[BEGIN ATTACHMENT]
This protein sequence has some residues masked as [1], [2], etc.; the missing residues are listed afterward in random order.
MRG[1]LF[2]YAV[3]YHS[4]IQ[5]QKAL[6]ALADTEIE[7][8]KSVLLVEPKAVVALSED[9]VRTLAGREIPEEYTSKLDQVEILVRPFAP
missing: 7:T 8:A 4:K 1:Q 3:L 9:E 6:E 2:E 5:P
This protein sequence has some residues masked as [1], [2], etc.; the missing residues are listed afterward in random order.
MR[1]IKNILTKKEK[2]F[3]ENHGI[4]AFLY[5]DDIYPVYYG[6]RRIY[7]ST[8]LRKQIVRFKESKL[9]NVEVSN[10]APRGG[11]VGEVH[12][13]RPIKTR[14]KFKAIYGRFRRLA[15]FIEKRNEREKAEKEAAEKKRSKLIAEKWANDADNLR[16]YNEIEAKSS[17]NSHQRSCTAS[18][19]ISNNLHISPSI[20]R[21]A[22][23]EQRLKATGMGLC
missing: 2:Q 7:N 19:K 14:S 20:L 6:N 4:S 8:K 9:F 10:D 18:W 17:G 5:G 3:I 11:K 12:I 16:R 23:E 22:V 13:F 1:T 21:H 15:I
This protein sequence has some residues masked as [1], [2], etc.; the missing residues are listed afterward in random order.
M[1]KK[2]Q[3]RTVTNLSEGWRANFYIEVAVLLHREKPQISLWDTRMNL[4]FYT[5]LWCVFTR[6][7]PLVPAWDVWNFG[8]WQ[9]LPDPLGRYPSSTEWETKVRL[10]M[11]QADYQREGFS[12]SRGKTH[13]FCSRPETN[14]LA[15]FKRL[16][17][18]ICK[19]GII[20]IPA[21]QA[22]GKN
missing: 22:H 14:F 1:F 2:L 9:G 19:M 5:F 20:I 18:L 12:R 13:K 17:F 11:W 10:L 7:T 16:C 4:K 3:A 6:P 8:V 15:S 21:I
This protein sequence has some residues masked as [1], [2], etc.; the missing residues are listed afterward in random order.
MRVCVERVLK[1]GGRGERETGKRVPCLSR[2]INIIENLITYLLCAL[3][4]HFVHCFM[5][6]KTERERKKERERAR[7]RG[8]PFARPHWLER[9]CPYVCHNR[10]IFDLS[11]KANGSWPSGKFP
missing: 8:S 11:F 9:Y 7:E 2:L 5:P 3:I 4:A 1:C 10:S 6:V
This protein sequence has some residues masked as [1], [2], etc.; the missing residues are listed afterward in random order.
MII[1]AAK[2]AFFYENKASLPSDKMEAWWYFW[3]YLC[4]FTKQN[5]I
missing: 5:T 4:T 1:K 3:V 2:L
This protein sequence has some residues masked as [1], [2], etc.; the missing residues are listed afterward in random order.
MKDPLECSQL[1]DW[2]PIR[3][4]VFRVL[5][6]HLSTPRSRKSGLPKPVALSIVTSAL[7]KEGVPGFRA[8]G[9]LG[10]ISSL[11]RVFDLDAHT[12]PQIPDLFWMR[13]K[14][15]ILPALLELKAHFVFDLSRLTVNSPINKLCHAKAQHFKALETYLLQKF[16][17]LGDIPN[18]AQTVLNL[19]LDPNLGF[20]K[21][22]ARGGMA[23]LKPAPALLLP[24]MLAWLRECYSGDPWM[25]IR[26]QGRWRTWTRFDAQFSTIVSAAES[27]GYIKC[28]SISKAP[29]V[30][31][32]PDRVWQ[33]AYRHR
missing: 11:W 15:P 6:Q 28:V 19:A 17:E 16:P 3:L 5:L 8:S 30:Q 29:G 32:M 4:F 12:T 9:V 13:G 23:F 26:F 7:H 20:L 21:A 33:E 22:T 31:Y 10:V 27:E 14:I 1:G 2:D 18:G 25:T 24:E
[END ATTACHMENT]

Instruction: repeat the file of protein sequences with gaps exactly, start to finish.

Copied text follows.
This protein sequence has some residues masked as [1], [2], etc.; the missing residues are listed afterward in random order.
MRG[1]LF[2]YAV[3]YHS[4]IQ[5]QKAL[6]ALADTEIE[7][8]KSVLLVEPKAVVALSED[9]VRTLAGREIPEEYTSKLDQVEILVRPFAP
missing: 7:T 8:A 4:K 1:Q 3:L 9:E 6:E 2:E 5:P
This protein sequence has some residues masked as [1], [2], etc.; the missing residues are listed afterward in random order.
MR[1]IKNILTKKEK[2]F[3]ENHGI[4]AFLY[5]DDIYPVYYG[6]RRIY[7]ST[8]LRKQIVRFKESKL[9]NVEVSN[10]APRGG[11]VGEVH[12][13]RPIKTR[14]KFKAIYGRFRRLA[15]FIEKRNEREKAEKEAAEKKRSKLIAEKWANDADNLR[16]YNEIEAKSS[17]NSHQRSCTAS[18][19]ISNNLHISPSI[20]R[21]A[22][23]EQRLKATGMGLC
missing: 2:Q 7:N 19:K 14:S 20:L 6:N 4:S 8:K 9:F 10:D 18:W 17:G 5:G 3:I 11:K 12:I 16:R 23:E 22:V 13:F 1:T 21:H 15:I
This protein sequence has some residues masked as [1], [2], etc.; the missing residues are listed afterward in random order.
M[1]KK[2]Q[3]RTVTNLSEGWRANFYIEVAVLLHREKPQISLWDTRMNL[4]FYT[5]LWCVFTR[6][7]PLVPAWDVWNFG[8]WQ[9]LPDPLGRYPSSTEWETKVRL[10]M[11]QADYQREGFS[12]SRGKTH[13]FCSRPETN[14]LA[15]FKRL[16][17][18]ICK[19]GII[20]IPA[21]QA[22]GKN
missing: 22:H 14:F 1:F 2:L 9:G 19:M 5:F 20:I 18:L 12:R 13:K 17:F 11:W 10:L 7:T 16:C 4:K 3:A 6:P 8:V 15:S 21:I
This protein sequence has some residues masked as [1], [2], etc.; the missing residues are listed afterward in random order.
MRVCVERVLK[1]GGRGERETGKRVPCLSR[2]INIIENLITYLLCAL[3][4]HFVHCFM[5][6]KTERERKKERERAR[7]RG[8]PFARPHWLER[9]CPYVCHNR[10]IFDLS[11]KANGSWPSGKFP
missing: 8:S 11:F 9:Y 7:E 2:L 5:P 3:I 4:A 1:C 10:S 6:V
This protein sequence has some residues masked as [1], [2], etc.; the missing residues are listed afterward in random order.
MII[1]AAK[2]AFFYENKASLPSDKMEAWWYFW[3]YLC[4]FTKQN[5]I
missing: 5:T 4:T 1:K 3:V 2:L
This protein sequence has some residues masked as [1], [2], etc.; the missing residues are listed afterward in random order.
MKDPLECSQL[1]DW[2]PIR[3][4]VFRVL[5][6]HLSTPRSRKSGLPKPVALSIVTSAL[7]KEGVPGFRA[8]G[9]LG[10]ISSL[11]RVFDLDAHT[12]PQIPDLFWMR[13]K[14][15]ILPALLELKAHFVFDLSRLTVNSPINKLCHAKAQHFKALETYLLQKF[16][17]LGDIPN[18]AQTVLNL[19]LDPNLGF[20]K[21][22]ARGGMA[23]LKPAPALLLP[24]MLAWLRECYSGDPWM[25]IR[26]QGRWRTWTRFDAQFSTIVSAAES[27]GYIKC[28]SISKAP[29]V[30][31][32]PDRVWQ[33]AYRHR
missing: 11:W 15:P 6:Q 28:V 19:A 17:E 16:P 3:L 5:L 8:S 30:Q 29:G 32:M 4:F 12:T 9:V 13:G 23:F 26:F 7:H 20:L 21:A 33:E 22:T 31:Y 10:V 27:E 14:I 1:G 2:D 18:G 25:T 24:E